Hot off the press

These are the top stories making the front pages of major newspapers from across Southeast Asia today. 

Get up to speed with what’s happening in the fastest growing region in the world.  

We are coming for you next, IGP warns loan sharks

Police will launch a major crackdown on loan shark syndicates soon as part of an effort to curb loan-related scams.

In a Bernama report today, Inspector-General of Police Tan Sri Abdul Hamid Bador warned that those involved in such activities will be arrested and prosecuted.

The move came following numerous reports of aggresive methods applied by loan sharks to secure payment from loan defaulters. – New Straits Times

Future Forward Party to probe 2nd rebel MP

Srinual Boonlue is facing a disciplinary probe by the Future Forward Party (FFP), becoming its second MP to be quizzed in two days for defying the party line in a vote in parliament.

The party has appointed a team to probe the Chiang Mai MP for abstaining in a vote on the government-sponsored executive decree to transfer army units to the royal command. The party had decided to vote against the decree. – Bangkok Post

Myanmar slumps 31 spots to 150th on women, peace, security index

Myanmar plunged 31 places and remained the worst performer in the region on an index that measures women’s wellbeing and empowerment in homes, communities, and societies, according to a study released today. 

The Women, Peace and Security Index by the Georgetown Institute for Women, Peace and Safety slashed Myanmar’s rank from 119th in 2017 to 150th this year, marking the largest drop ever in the index. – Myanmar Times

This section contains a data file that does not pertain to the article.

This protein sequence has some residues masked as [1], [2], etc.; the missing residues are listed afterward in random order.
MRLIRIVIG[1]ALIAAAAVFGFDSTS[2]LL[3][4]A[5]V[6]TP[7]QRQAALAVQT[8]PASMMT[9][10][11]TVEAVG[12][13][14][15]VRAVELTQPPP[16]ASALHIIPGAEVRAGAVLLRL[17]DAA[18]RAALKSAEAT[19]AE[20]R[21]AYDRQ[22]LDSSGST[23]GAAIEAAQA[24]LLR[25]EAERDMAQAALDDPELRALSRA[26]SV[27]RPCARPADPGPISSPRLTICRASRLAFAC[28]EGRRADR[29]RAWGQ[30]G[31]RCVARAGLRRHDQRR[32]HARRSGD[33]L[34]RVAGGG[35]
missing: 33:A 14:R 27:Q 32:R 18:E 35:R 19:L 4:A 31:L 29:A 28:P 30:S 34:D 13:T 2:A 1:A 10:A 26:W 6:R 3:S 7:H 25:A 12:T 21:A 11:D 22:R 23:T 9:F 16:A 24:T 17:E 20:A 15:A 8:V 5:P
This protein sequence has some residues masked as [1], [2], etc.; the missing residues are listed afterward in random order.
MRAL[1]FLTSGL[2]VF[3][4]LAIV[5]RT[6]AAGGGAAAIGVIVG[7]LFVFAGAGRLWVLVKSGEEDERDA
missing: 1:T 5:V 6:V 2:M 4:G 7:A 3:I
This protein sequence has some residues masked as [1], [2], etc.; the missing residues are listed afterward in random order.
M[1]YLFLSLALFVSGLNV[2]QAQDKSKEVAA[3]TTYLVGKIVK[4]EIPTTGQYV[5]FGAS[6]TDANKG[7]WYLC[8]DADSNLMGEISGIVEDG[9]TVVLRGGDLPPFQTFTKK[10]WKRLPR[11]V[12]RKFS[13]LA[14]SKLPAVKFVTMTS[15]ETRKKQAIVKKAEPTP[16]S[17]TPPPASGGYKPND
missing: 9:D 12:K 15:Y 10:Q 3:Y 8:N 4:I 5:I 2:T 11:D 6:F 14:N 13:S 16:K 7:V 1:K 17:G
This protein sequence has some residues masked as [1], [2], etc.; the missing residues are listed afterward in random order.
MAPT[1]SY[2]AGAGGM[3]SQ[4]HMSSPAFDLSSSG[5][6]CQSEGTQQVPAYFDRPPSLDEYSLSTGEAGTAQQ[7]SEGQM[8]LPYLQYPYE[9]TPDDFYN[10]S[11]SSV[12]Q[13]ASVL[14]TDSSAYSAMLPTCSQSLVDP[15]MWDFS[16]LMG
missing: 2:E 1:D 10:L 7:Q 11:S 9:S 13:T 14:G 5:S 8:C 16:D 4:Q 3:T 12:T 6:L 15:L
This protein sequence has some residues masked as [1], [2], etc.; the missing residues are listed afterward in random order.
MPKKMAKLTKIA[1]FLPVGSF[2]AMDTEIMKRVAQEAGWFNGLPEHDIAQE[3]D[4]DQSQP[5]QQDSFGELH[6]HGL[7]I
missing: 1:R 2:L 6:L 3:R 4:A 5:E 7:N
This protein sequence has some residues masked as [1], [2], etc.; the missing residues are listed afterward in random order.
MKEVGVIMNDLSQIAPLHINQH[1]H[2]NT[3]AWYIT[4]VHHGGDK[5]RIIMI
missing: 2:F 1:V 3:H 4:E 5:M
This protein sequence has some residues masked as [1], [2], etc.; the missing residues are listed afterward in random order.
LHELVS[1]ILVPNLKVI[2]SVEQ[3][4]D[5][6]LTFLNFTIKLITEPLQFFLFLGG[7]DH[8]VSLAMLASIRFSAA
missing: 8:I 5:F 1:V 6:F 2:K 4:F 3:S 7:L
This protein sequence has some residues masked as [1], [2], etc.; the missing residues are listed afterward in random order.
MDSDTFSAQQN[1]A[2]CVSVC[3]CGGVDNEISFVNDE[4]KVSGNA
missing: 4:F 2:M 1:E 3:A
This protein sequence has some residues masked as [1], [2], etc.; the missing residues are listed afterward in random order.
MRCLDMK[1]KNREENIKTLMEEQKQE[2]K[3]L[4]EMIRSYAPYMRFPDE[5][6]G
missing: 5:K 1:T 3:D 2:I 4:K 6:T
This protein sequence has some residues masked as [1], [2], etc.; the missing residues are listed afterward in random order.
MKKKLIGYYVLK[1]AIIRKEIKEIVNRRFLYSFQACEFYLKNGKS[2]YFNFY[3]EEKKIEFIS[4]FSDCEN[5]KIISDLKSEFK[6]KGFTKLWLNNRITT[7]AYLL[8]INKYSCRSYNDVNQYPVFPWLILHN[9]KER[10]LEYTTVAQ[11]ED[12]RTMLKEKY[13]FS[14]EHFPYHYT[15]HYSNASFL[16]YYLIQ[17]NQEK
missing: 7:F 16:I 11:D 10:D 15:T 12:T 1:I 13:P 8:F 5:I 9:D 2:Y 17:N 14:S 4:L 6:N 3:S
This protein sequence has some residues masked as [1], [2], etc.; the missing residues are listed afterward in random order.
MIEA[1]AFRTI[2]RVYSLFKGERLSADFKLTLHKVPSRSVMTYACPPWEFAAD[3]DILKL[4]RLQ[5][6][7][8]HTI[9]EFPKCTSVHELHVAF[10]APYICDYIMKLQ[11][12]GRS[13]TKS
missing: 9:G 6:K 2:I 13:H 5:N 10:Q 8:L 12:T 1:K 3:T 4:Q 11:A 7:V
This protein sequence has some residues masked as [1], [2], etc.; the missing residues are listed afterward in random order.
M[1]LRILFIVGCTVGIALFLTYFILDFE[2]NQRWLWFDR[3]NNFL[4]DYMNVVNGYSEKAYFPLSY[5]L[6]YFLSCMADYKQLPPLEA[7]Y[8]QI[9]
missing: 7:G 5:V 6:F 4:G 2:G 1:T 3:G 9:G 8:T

Why the west should not give up on Cambodia

The US and EU are considering withdrawing economic privileges from Cambodia for the way elections were held last year. The ruling party won all parliamentary seats because the opposition had been crippled. Opposition leaders were disqualified and their party dissolved.

By western standards, Cambodia’s election fell far short of democratic norms and the result was unfair at best, illegitimate at worst. Strangely, however, there was no widespread protest. Instead, there was a palpable sense of relief among ordinary Cambodians when the elections were over. – Khmer Times

Thai royal consort Sineenat Wongvajirapakdi led volunteer group just before her dismissal

The Thai royal consort who was stripped of her titles this week was put in charge of the King's volunteer corps and an upcoming festival shortly before her dismissal.

Ms Sineenat Wongvajirapakdi, 34, was stripped of her titles by King Maha Vajiralongkorn for being disloyal to the monarch and attempting to sabotage the appointment of Queen Suthida in May. – Straits Times